The Acentos Review

Roy G. Guzmán’s poems are forthcoming in Drunken Boat, BorderSenses and Red Savina Review. A graduate of the University of Chicago and Dartmouth, he also publishes work via his own blog: A native of Honduras, Roy’s work often explores citizenship and identity. Roy currently resides in Miami, FL, where he works as an English instructor. Follow him on Twitter (@dreamingauze).
1 Poem by Roy Guzmán
Preparations for a Journey Home


Almost a year before the plane tickets are secured
you need to place a phone call to everyone who was good
to you the year before. If anyone gave you the evil eye
or tried to steal your man, or didn’t offer you a helping hand
when your ass was unemployed, you crossed them off the list 
and with the names still left on the list, you pulled out the old 
agenda and called every number to see who was still alive.
A few “The number you have reached has been disconnected” 
notices later, without any other clue of your whereabouts,
mom supposed you died or they caught your ass and deported
you. It was like going down the list of those who played a raffle
with La Chica, but for paranormal reasons “didn’t want” to claim the prize.
Quizá se los tragó la tierra, my aunt would say, though the earth 
had no business with them. Dejá de andar preguntando tanto, cipote.


La Chica is the Everyman’s name for the national lottery of Honduras. 
You can buy your tickets at the pulpería or at any other store at the mall,
but that depends on whether you can afford a big bowl of seafood soup, 
un sopón. Every Sunday we would gather around the radio and listen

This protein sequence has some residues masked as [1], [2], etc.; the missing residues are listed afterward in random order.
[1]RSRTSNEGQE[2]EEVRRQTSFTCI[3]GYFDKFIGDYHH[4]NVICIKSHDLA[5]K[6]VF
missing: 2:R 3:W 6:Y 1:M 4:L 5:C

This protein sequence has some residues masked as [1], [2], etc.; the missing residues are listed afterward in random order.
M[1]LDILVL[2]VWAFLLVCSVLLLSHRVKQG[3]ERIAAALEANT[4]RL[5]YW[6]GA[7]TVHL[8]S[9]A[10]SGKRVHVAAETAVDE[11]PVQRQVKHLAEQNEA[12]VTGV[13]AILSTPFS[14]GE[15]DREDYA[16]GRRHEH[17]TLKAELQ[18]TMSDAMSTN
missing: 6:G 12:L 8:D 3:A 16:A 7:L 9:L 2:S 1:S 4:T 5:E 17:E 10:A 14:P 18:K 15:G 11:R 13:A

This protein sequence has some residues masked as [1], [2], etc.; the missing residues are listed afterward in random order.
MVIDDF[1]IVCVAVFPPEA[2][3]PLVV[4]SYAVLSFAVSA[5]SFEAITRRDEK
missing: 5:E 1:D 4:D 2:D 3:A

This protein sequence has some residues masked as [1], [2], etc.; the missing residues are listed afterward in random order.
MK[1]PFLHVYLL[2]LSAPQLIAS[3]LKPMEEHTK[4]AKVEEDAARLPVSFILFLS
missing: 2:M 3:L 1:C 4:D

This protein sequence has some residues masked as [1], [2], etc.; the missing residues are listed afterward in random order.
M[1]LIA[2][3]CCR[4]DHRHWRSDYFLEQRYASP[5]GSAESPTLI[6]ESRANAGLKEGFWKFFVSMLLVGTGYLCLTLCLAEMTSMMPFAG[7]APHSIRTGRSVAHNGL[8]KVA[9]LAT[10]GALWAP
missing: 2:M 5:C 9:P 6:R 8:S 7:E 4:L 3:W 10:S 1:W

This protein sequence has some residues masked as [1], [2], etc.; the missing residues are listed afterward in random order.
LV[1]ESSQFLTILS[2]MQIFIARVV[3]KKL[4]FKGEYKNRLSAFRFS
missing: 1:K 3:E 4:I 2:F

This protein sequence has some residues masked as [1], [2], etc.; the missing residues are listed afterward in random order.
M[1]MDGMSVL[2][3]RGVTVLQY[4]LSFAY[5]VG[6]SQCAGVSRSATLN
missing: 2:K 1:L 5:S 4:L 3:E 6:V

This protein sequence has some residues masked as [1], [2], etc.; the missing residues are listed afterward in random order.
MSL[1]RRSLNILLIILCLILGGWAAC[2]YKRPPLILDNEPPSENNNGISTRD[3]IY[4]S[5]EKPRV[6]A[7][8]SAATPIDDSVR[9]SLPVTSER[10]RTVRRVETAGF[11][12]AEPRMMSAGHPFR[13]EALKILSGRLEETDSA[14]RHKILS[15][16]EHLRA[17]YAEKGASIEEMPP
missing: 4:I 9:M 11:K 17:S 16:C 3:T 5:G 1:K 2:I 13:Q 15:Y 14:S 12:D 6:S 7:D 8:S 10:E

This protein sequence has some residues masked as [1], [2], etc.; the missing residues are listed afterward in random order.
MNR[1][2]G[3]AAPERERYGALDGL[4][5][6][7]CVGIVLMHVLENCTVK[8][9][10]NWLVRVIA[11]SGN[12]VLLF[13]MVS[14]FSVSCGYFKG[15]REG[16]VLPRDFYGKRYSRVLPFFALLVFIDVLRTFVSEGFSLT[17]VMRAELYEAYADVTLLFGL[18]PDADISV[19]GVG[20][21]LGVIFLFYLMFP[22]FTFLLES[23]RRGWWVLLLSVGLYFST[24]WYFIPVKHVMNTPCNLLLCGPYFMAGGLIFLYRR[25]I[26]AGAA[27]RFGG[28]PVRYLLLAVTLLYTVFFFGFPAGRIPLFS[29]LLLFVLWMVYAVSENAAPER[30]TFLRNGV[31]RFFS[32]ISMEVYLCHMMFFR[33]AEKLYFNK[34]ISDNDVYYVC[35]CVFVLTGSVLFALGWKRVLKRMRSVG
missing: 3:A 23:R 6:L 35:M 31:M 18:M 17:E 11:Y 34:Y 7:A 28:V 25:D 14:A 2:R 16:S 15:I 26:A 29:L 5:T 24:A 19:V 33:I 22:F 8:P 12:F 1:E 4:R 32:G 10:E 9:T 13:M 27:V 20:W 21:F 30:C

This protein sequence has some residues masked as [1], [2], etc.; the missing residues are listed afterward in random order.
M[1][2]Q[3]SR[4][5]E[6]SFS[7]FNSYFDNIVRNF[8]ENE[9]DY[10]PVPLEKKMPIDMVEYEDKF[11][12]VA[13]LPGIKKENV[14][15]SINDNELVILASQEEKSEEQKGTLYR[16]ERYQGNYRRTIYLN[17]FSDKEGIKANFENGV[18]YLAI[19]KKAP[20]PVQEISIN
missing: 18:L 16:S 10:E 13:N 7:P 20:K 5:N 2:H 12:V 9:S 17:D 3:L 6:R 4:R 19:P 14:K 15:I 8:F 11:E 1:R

for the winning numbers, turning down the volume of my grandfather’s other 
radio that played a marimba program, including interpretations of The Beatles’
catalogue. Sometimes the price would go from one lempira to five lempiras,
depending on what was up for grabs in the raffle of la lotería. You could gamble
for a toaster, although mostly everyone still preferred tortillas, 
but there were times when you could wager on a telephone
and finally have a way to communicate with your brothers en La Yuma
without having to use your neighbor’s phone, the one who had lived
outside the country and recently came back all sick to live out
the rest of her days – if you won. Nowadays, PlayStations are quite popular
and even a washer machine is one way to slow down the blisters
on your fingers from washing your clothes en la pila, but you won’t find 
any rifa that goes for a lempira or even twenty lempiras: All you hear 
coming out of everyone’s mouths is dólares nos dan más pisto. More dinero.


¿A cuánto está el cambio? my mom typically introduces herself
at the currency exchange kiosk without even saying good morning.
I was in a rush, she tells me when I bring it up at home. Ay, no!
my sister can get a better deal in Honduras if I send the money
directly through the bank. With the way she’s counting money, 
dollar after dollar, I know the lady at the kiosk is lynching my mom
in her head. You’ve got to learn where to get the best deals, hijo. 
No nos hagamos los brutos. Basically, don’t be a dumbass, Roy. 
We leave the premises – a beep usually goes off to remind those of us
who, like my mom, are prone to carrying weapons inside the store, to, 
listen: We’re watching you. Nobody’s bruto up in here. Puchica,
ni que les estuviéramos robando a estos sinvergüenzas, mom says, but 
I know that if you find my mom with el moño vira’o, as my dad says, on
the wrong day, you may have a bounty hunter before you.


Names are crossed out like items already purchased at the supermarket